At its core, Sleeping Dogs is the usual take on the sandbox genre, providing a large city to explore and filling it up with stuff to do. The game doesn’t feel at all different from Grand Theft Auto, but it has some interesting systems to make the game fun. A strong emphasis on hand-to-hand combat over guns lands the game into the Batman Arkham series territory, but with that said, it has a lot of very satisfying melee moves. Sleeping Dogs makes it easy to deal with a lot of opponents through its robust melee system, and although its combat system is the standard mash-up of countering and attacking, a lot of variation has been fitted on top of it. Special moves are learned throughout the game and these offer the most satisfying results. When guns come into play later in the game, fighting groups of thugs yields way to high-speed car chases and intense gunfights. Sleeping Dogs always keeps the experience varied, although its first few hours would have you think otherwise.

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Sleeping Dogs is very memorable because of its setting and an engaging plot, but one of the things I liked the most would be quite surprising. And that is its cars. Sleeping Dogs features some of the best cars in an open-world game and you’ll spend a lot of time in its fantastic cars. There is a plethora of high-end exclusive cars, and once the money is rolling in, buying cars is pretty much the only way to spend it. Thankfully, there is plenty of interesting cars available to buy, and they can be accessed anytime at one of the city’s garages. But with that said, it isn’t the cars that make this game good.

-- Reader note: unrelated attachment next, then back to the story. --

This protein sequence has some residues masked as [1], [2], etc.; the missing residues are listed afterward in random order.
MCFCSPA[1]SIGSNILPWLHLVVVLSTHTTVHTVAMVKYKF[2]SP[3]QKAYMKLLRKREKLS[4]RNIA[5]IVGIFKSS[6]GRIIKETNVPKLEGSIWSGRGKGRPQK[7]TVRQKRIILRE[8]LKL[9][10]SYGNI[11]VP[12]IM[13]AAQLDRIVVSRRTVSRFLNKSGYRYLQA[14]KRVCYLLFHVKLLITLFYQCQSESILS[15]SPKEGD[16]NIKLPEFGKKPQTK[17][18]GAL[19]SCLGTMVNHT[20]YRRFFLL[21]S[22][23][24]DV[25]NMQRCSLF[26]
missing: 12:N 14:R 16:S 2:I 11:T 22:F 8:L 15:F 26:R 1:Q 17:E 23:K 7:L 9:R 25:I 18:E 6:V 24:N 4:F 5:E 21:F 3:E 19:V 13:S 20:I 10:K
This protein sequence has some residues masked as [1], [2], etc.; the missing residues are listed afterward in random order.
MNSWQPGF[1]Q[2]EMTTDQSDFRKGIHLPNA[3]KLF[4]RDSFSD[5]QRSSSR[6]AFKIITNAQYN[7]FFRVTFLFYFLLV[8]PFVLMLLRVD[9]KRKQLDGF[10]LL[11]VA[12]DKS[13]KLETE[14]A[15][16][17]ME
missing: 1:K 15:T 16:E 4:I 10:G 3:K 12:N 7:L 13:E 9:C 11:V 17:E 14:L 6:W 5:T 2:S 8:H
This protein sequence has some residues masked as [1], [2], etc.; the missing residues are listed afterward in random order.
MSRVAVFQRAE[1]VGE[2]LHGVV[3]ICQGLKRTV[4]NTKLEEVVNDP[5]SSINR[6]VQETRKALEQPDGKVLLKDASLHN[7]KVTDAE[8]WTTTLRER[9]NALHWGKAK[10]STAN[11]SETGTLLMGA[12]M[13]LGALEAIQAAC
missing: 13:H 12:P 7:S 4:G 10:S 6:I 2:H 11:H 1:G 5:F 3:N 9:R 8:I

Sleeping Dogs is still one of my favorites for having one of the most immersive settings in the game (I actually want to visit Hong Kong after), which is not only detailed, but filled with atmosphere and culture of the real place. Missions are very entertaining, offering a lot of high-adrenaline action and tense cutscenes. Additionally, the game has aged very well and still holds up to be a great-looking game. It might not have the graphics of Battlefield 1 or the detail of Witcher 3, but the game strikes a balance right in the middle. Sleeping Dogs was one of the sleeper hits back in 2012 and it’s already lost a lot of relevance, but I still have a lot of fun revisiting it from time to time and its one of the best settings to spend time in.